When life is running circles around us, causing a little mayhem in our lives, it can mean it is time to stop, take a few long deep breaths and review your diabetes control. There are many ways to achieve this. Here are a few ideas that have come my way recently.
- I attended a diabetes and exercise conference in Montecatini, Italy recently and learned how differently the Italians treat diabetes than we do in the USA. Much of it has to do with cultural and lifestyle attitudes. The largest percentage of the Type 1 diabetes population controls their blood sugars with Lantus and Humalog insulins. They are not very keen on wearing insulin pumps.Type 2’s rely on the well-balanced Mediterranean diet, exercise and usually only one medication, instead of a cocktail shaker mix that many American Type 2’s uses in their treatment programs. Italians fully enjoy the pleasures of their wonderful sun-kissed diet and do so with a relaxed frame of mind. At the conference, we Americans geared up to our usual rushing from one project to the next and were gently counseled by our Italian hosts, “piano, piano” (slowly, slowly). Where are you going in such a hurry all the time? They asked. We couldn’t answer.
Within a few days, we took their advice and slowed down to a more relaxed pace and learned to savor things and laugh more. By the end of the conference, we were enamored with this lifestyle and really enjoyed taking the time to sit at the table, partake in lively conversation and appreciate the beautiful surroundings. I brought back some delicious recipes for you to savor at your own leisure at this time of the year filled with fragrant blossoms and longer hours of sunlight to sit outside for an evening meal.
- We all know how important it is to embrace exercise as part of our daily healthy lives, but sometimes we enter into that pit called “the rut”. If and when that happens the best way out is change. If you’ve been going to the gym and working out on machines, go outside, instead, and enjoy some fresh air and take a bicycle ride or rollerblade. If you are tired of tennis, switch to hiking as a new sport.As for me, I still take jazz dance 3 times weekly because I love to dance. I have added Tai Chi to boost my fitness regimen and a few months ago, with the suggestion of a friend, I started distance walking. We started walking 12 miles every Sunday morning and now we are off to walk a marathon in Denmark and Sweden June 13. Changing routines can be a great motivational tool in recharging diabetes care. As long as you monitor your blood sugars to see how the changes affect them and absolutely carry quick carb snacks wherever you go. A fresh start has the power to awaken our energy with gusto and optimism.
- Another inspiration to take a look at is a new book called “28 Days To Diabetes Control” by Lance Portor. The book itself is comprehensive and written in an easy to understand style. The last part of the book is for the reader to fill in his/her daily routines for 28 days. You may be amazed at what you find out about your day-by-day care, and learn ways to make changes for the better. It might be a fun way to start on your new refresher course in diabetes management.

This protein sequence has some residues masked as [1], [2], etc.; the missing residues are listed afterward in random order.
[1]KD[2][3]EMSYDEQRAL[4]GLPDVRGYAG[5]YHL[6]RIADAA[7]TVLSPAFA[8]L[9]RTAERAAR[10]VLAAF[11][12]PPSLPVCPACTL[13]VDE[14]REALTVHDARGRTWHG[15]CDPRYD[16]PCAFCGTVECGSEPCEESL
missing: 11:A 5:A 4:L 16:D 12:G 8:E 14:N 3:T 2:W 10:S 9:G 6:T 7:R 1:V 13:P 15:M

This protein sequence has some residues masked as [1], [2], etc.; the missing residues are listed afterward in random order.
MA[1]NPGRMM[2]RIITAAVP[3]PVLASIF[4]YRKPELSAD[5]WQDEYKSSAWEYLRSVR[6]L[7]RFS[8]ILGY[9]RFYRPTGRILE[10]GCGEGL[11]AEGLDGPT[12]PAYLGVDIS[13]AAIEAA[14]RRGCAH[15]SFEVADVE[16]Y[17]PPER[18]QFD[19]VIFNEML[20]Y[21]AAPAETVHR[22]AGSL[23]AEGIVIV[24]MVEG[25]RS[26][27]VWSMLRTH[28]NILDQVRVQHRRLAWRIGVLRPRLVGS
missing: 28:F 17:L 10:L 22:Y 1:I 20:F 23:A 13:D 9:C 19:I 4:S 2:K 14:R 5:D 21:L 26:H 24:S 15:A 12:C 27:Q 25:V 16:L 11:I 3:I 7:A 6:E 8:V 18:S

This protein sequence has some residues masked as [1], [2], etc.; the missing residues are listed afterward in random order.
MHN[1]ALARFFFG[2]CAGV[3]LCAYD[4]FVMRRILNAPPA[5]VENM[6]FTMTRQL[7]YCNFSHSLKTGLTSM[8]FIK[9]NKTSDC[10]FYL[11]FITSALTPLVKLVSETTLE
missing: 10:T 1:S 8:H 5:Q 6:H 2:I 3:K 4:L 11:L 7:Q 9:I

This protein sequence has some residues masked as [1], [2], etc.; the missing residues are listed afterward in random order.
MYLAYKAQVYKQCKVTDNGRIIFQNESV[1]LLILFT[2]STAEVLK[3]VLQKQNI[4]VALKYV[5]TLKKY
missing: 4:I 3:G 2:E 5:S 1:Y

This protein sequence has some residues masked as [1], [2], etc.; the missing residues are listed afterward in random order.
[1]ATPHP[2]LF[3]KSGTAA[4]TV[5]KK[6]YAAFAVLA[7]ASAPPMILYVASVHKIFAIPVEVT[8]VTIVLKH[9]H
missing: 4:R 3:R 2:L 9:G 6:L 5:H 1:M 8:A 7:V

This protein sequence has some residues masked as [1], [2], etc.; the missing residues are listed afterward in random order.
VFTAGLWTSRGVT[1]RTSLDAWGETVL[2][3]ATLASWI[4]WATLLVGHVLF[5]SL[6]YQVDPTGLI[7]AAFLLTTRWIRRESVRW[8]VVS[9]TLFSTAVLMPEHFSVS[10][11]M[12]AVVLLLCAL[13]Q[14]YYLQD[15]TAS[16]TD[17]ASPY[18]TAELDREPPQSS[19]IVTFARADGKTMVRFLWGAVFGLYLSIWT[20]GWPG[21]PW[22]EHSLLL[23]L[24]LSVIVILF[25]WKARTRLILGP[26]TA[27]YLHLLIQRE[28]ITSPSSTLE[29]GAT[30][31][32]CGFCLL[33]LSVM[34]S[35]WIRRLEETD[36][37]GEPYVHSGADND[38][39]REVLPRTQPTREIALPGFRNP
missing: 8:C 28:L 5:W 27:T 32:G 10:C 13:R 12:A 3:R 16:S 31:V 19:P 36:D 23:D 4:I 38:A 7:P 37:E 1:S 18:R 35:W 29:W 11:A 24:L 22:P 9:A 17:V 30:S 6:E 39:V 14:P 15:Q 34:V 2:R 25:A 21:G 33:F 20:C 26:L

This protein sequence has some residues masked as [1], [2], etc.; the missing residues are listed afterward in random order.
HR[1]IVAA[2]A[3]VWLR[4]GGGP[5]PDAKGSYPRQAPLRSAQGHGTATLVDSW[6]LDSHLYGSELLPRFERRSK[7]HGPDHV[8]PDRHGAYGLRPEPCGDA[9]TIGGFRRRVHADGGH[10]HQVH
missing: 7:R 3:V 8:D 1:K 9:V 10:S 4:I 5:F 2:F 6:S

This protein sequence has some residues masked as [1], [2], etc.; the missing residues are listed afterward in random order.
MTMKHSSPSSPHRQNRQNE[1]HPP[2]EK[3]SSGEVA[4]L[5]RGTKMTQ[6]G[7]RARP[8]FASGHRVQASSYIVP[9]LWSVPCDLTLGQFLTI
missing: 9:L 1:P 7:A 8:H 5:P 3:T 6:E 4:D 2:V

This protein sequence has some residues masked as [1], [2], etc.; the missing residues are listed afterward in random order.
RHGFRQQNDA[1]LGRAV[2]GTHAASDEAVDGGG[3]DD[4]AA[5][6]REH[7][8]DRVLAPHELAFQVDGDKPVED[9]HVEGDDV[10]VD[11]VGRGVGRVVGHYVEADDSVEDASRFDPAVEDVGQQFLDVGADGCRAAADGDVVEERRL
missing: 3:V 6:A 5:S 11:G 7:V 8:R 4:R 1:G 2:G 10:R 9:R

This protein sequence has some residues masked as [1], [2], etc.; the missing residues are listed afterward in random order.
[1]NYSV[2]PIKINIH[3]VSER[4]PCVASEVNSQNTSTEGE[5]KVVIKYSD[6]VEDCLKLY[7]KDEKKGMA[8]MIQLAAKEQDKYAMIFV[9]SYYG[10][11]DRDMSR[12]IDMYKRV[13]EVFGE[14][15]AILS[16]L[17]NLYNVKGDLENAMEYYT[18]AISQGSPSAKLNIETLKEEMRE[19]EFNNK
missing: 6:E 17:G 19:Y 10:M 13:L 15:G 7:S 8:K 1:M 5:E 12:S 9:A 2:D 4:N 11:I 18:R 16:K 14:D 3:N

I don’t know about you but I’m getting pretty hungry with all this talk about exercise and changes in routine. I ‘m ready to go over to Cyber Kitchen and cook up something good. Care to join me?
Seasonal Vegetable Platter(serves 4)
Salt Baked Fish(2 servings)
|Throughout our travels, we ate “local”, frequenting neighborhood restaurants called “Trattoria” or “Hosteria” in Italian. There was always an abundance of market vegetables on the menus and it didn’t take long to fall into the habit of ordering a platter of those beautiful fresh vegetables as our appetizer.
4 small zucchini
Blanch vegetables to tenderize. Cut fennel bulb into 4 sections, Cut carrots in half. Group vegetables on large platter and drizzle with oil. Let each person use vinegar and seasonings to their taste.
Nutritional Value: 1 serving = 230 cal, 22 carb grams, 2 grams protein, 14 monounsaturated fat grams, 7.5 grams fiber
|This melt in your mouth fish was surely one of the most memorable delights we enjoyed in Italy. It is a prime example of the brilliant yet uncomplicated way the Italians have with food. There is no residual salty taste in the fish at all. Let me know how you like it.
1 1-lb. fresh Sea Bass or other mild white flesh fish, such as snapper
Layer a baking sheet with rock salt. Rinse fish with cold water, pat dry and rub with oil. Insert herbs in cavity. Place a layer of lemon slices on salt and rest fish on top. Cover fish with a thick layer of rock salt and bake in 350 ovens for 15 minutes. Let sit for a few minutes before lifting off the salt crust. Slice fish open and remove the bone. Serve with lemon wedges.
Nutritional Value: 1 serving = 250 cal, 22grams protein, 15 fat grams, 0 carbs
|There is a huge taste difference between American and Italian canned tuna. Italian tuna has much more flavor. It has become a staple in my kitchen and this recipe is a favorite.
4 oz. Italian tuna “Tonno”
**Flax roll-ups are terrific high fiber, low fat, low glycemic, great-tasting wraps. I discovered them at www.damascusbakery.com
1. Drain tuna and place in mixing bowl. Slice celery and add to tuna. Grate carrot on the widest part of the grater. Add to mix. Slice scallions and add. Add remaining ingredients and mix very well.
2. Divide in half and place along one side of each roll-up. Top with chopped cress and roll tightly away (instead of towards) from you.
Nutritional Value: 1 sandwich = 380 cal, 18 carb grams, 27 grams protein, 14 fat grams, 8 grams fiber